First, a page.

As we all undoubtedly know, X-Men: Apocalypse comes out on May 27th, which is just four short weeks away. In the time leading up to this premier, I will be re-watching and writing about each X-Men movie made so far. On today’s agenda, X2: X-Men United.
If X-Men was the superhero movie that brought the genre back into the public graces after Joel Schumacher singlehandedly drove an adamantium blade through its skull, then X2: X-Men United is the superhero movie that showed audiences just how good these movies could be by broader film standards. X2 isn’t just a great superhero movie. It’s a great movie. It paved the way for the likes of The Dark Knight, Spiderman 2 and The Avengers. It primed people to take the quality of these movies seriously.
X2 is loosely based on the 1982 Claremont graphic novel God Loves Man Kills, in which Magneto and the X-Men unite against William Stryker, who tries to use Cerebro and Xavier to wipe out mutantkind entirely. Comics Stryker is a bit of a different character, but he is just as bone-chilling and just as dangerous here. He is believable as a big enough threat to bring the X-Men to work with and trust Magneto.
Stryker has been keeping a staff of mind-controlled mutants to do his bidding, the first of which we see is Kurt Wagner aka Nightcrawler, who makes a dramatic and (intentionally) failed attempt on the life of the US president. Oh, Kurt, how I miss you every day. How I long to see you again in Apocalypse on May 27th. Nightcrawler is a real fan favorite, as he deserves to be. He is the most pure-hearted and yet still interesting and compelling character I can think of. Which makes Stryker’s control of him hurt even worse.
As Storm and Jean Grey track down Kurt to see what information they can gain from him, Xavier and Scott Summers pay Magneto a visit with the same goal in mind. Leaving the children at Xavier’s mansion unsupervised. Unless you count an exhausted Wolverine just returned from a journey to Alkali Lake as sufficient supervision. Which you really shouldn’t. Xavier finds Magneto weak, exhausted and beat up. Even though Magneto is “the bad guy”, it really is uncomfortable to see him without his quiet dignity. You pity him. And then you feel even more uncomfortable for pitying him because you know it would make him uncomfortable. Anyway, Stryker seizes this opportunity to capture Xavier and Scott and lock them away in the Alkali Lake bunker.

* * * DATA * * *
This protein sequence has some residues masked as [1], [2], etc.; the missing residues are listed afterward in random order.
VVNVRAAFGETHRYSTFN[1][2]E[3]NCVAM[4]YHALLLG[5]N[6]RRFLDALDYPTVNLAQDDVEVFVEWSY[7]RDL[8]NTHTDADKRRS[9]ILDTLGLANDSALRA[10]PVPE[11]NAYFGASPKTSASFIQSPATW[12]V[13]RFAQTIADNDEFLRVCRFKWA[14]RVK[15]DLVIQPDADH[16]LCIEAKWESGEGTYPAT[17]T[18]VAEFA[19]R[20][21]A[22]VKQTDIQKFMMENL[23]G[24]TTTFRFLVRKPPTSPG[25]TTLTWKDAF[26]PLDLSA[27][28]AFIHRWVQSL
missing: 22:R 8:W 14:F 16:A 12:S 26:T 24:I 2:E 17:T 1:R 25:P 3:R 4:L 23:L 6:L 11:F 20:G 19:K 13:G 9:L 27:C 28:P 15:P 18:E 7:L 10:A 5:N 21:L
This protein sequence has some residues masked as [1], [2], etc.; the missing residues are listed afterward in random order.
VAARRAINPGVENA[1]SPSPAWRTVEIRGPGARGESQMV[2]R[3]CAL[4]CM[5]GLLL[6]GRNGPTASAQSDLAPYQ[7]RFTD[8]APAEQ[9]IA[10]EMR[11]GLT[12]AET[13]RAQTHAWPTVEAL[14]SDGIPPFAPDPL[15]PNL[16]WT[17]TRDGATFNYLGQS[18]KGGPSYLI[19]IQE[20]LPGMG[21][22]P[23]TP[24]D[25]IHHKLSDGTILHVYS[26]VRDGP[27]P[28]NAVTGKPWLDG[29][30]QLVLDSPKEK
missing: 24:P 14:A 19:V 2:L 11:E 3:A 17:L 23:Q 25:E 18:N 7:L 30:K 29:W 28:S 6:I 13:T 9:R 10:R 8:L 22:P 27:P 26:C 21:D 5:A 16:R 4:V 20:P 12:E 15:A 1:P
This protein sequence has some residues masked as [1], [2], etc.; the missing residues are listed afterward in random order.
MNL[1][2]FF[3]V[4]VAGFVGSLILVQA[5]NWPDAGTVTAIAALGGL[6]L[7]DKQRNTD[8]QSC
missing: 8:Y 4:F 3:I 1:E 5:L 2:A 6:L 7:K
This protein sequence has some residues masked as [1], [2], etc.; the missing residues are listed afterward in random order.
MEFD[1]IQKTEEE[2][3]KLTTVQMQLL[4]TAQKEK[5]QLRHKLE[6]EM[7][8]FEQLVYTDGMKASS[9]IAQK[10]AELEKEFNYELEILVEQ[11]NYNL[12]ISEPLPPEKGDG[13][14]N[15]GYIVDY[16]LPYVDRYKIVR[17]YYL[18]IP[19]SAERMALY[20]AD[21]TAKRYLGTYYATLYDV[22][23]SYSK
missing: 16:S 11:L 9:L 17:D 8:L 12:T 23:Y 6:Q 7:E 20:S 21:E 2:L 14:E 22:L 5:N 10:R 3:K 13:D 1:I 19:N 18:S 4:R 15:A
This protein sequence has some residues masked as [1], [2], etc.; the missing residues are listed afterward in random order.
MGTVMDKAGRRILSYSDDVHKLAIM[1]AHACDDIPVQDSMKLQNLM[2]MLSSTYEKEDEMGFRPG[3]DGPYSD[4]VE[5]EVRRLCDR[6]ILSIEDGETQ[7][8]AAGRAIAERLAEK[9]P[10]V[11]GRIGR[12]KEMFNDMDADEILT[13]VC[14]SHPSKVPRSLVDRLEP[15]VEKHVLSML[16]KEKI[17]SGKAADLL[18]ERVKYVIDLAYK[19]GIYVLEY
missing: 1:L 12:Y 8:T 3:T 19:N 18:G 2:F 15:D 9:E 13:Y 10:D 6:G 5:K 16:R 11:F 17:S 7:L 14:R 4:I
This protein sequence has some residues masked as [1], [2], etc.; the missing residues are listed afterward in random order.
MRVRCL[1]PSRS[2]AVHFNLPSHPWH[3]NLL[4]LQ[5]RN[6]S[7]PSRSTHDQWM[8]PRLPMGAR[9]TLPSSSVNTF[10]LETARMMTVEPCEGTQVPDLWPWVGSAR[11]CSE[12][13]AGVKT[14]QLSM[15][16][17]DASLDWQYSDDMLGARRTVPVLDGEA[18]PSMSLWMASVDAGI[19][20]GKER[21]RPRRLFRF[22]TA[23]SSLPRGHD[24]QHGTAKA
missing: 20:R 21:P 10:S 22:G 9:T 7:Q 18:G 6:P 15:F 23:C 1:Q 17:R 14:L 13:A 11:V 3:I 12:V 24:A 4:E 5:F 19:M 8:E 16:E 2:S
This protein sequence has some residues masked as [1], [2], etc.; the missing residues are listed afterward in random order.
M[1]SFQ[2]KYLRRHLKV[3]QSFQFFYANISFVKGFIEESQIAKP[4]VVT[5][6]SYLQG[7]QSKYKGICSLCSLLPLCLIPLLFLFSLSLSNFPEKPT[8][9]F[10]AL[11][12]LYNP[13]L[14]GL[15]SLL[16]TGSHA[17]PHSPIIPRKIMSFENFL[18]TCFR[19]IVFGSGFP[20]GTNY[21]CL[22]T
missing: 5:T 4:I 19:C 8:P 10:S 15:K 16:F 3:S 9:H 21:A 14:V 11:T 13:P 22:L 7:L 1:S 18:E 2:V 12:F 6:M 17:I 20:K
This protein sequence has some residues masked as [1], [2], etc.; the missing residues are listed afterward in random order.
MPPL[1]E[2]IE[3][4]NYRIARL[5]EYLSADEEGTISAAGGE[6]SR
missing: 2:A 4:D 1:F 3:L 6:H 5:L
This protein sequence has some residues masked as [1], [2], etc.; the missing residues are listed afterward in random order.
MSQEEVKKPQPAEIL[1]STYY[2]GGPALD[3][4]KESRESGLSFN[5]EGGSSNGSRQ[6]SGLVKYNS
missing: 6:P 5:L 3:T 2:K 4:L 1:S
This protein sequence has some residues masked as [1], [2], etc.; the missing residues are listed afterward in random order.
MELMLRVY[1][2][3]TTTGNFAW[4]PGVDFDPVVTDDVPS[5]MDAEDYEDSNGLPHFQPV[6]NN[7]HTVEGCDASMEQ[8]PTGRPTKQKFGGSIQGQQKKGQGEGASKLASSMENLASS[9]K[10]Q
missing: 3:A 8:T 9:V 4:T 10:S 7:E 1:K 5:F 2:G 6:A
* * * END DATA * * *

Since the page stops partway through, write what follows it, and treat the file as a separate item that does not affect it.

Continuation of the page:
Obviously, Stryker and his men go after the kids at the school since all their most powerful protectors decided to go off on tangential journeys at the same time. Honestly, who let this happen? Who did this? This is beyond shameful. You run a school, man. You had one job. Keep the kids safe. Damn, I’m heated. Rogue, Bobby Drake aka Iceman (? I don’t know if he ever actually refers to himself as that during the movie), Pyro and Logan escape to safety, but the other kids are not so lucky.
When the runaway squad crashes at Bobby Drake’s parents’ house, the metaphor of mutants for real-life ostracized groups comes back into play. Bobby’s mother asks him if he’s ever tried not being a mutant. His little brother, consumed with fear and disgust, calls the police. It’s heart-wrenching to see Bobby look back at his family, watching him together with fear and distance in their eyes as he is forced to run away with his new family. It’s something so many of us experience or fear that we will. Finally being honest with our loved ones, and alienating them forever in the process. Ugh. My heart hurts.